This week marks the anniversary (September 17th) of Ric Flair winning his first world title, so what better time to share a few interesting stories and facts from the life of The Nature Boy?
Of course 10 facts barely scratches the surface of Flair’s legendary, often insane 40-year-plus career, so consider this just a first installment. Also, I’ve decided not to focus heavily on stories of drinking and debauchery since a) said stories are hard/impossible to verify and b) there’s a pretty fine line between a fun Ric Flair carousing story and a sad one, and we’re keeping things (mostly) happy in this article.
So, without further ado, here’s a few things you might not know about the stylin’, proflin’, limousine ridin’, jet flyin’, kiss-stealing 16-time world champion…
1) Ric Flair was adopted under shady circumstances. As you could probably guess, The Nature Boy wasn’t born Ric Flair, but it turns out his real name Richard Fliehr wasn’t his birth name either. Records are sketchy, but Flair was born in Memphis in 1949 under the name Fred Phillips, Fred Demaree or Fred Stewart.
By his own admission, Flair hasn’t looked too deeply into the details of his birth, but he was adopted from the Tennessee Children’s Home Society, a notorious orphanage which was found guilty in the early 50s of kidnapping children from their rightful mothers and arranging illegal black market adoptions. Whether Flair was the victim of this is hard to determine, since most of the orphanage’s records were destroyed or never existed to begin with and, again, Flair isn’t interested in knowing either way. Whatever the circumstances, little Fred was quickly adopted, moved to Edina, Minnesota and renamed Richard. So yes, Ric Flair’s earliest days were spent as a foundling at an evil orphanage — I dare you to write a better rags to riches story set-up.
Pictured: Ric Flair’s childhood.
2) The Nature Boy’s training was straight out of Rocky IV. Hey, remember those ridiculous training montages from Rocky IV where Sylvester Stallone runs around in the snow carrying logs and shit? Well, it turns out those scenes could have passed for a documentary of Ric Flair’s wrestling training. Ric trained under the legendary Verne Gagne, whose facilities fell somewhat short of the performance centers of today. Here’s a description from Ric Flair’s autobiography To Be the Man…
“We’d start off running along this frozen creek, slipping and sliding. I’m not exaggerating. You’d have to wear three sweat suits. The only way to stay warm was to keep moving and not slow down the whole day, for six or eight hours.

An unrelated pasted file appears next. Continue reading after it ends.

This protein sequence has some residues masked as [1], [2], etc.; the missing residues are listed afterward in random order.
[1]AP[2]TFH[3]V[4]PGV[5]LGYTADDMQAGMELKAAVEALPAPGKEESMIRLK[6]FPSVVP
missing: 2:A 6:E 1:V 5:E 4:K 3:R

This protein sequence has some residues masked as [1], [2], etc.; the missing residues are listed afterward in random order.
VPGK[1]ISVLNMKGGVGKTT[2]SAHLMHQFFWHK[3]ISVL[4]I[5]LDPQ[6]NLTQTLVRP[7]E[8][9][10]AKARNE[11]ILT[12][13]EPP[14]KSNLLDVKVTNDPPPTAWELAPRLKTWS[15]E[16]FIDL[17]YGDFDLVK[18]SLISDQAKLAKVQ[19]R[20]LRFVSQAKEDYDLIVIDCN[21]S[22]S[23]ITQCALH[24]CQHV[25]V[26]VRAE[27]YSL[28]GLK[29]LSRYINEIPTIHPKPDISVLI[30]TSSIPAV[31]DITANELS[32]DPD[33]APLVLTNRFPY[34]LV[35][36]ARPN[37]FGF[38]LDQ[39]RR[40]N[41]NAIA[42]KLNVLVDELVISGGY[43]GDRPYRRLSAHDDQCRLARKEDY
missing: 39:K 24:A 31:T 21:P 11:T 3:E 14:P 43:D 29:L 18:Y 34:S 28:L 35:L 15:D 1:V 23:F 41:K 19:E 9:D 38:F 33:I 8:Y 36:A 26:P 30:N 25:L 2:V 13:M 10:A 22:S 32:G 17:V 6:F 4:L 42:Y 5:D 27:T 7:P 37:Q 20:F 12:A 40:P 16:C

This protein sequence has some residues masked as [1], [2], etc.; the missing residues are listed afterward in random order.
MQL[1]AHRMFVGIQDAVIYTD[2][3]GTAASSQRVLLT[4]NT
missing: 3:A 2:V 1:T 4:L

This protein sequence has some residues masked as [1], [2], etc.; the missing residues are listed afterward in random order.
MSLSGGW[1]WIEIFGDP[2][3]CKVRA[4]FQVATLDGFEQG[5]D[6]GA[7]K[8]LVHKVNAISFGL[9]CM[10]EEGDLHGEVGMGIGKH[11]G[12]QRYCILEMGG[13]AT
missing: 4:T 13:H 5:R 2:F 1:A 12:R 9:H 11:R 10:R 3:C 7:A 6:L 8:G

One day it was 10 degrees. The next, it was ten below. We ran around this farm, not on a track, but on a customized path that went about two miles.”
Here’s Ric’s friend and fellow trainee Ken Patera describing the ring they trained in…
“We went to work out in the ring, which was inside on of Verne’s old horse barns. The horses were downstairs, and the chickens were upstairs. It was below-zero temperatures, with one light bulb in the whole barn, just dangling on a wire. The slats on the barn were about an inch apart, so there were times when we’d show up to four-foot snowdrifts in the place. The chickens would be roosting on the crossbeams of the barn, shitting in the ring, so we’d have to clean the mat.
The ring was all broken down, and the ropes were f*cked up. They should be tight, but these were actually drooping. Here’s Verne Gagne, a multimillionaire, and he had the worst possible conditions for us to train in.”
Want to up the absurdity level another notch or two? Believe it or not, this guy was part of Ric Flair’s training class…
He had to humble just to stay warm.
…the conditions may not have been great, but you can’t argue with the results when a single class produces two world champions.
3) This is what Ric Flair looked like at the beginning of his career.
Paul Blart, Pro Wrestler.
No, really. Ric Flair didn’t start his career as a fully-formed stylin’, profilin’ playboy. Early Ric Flair was basically Husky Harris — a big, chunky, brown-haired dude with more charisma than he knew to do with, who worked an athletic brawling style. Thankfully ol’ Space Mountain would soon undergo some extensive renovations.
4) Dusty Rhodes deserved every bad thing Flair would eventually do to him. Ric Flair has faced a lot of legendary opponents, but none of his rivalries was more iconic than his feud with Dusty Rhodes. Flair’s ongoing, decade-spanning issue with Rhodes generally revolved around Flair being an absolutely horrible human being to poor, innocent, man o’ the people, Dusty Rhodes. In real life, particularly during Flair’s early years in the business, the tables were completely reversed. Dusty Rhodes was, to put it mildly, an unrelenting butthole to rookie Ric Flair.
Flair met Dusty and Dick Murdoch on his first tour of Japan. Flair’s job was basically to carry the veteran’s bags, and they didn’t show a lot of gratitude for the service according to Flair’s book…
“They [Rhodes and Murdoch] broke down my door at the hotel, sprayed the room with a fire extinguisher, and threw my clothes out a tenth-story window.
On June 26, 1973, I was booked in a cage match for the first time in my life, against Rusher Kimura. I’d never bled in a match, so Rhodes and Murdoch gave the referee a blade and he cut me from one end of my head to the other. Afterward, I went into the back and asked somebody to take a picture, but before I could feel too much pride, I realized that they’d left me at the building, in the middle of nowhere.
After the tour, Leslie [Flair’s first wife] was supposed to meet me in Hawaii, but Rhodes and Murdoch took me to the beach, and we got so hammered that I ended up falling asleep on the sand. When I woke up, they were gone, and my wife had been waiting in the airport for nearly four hours.”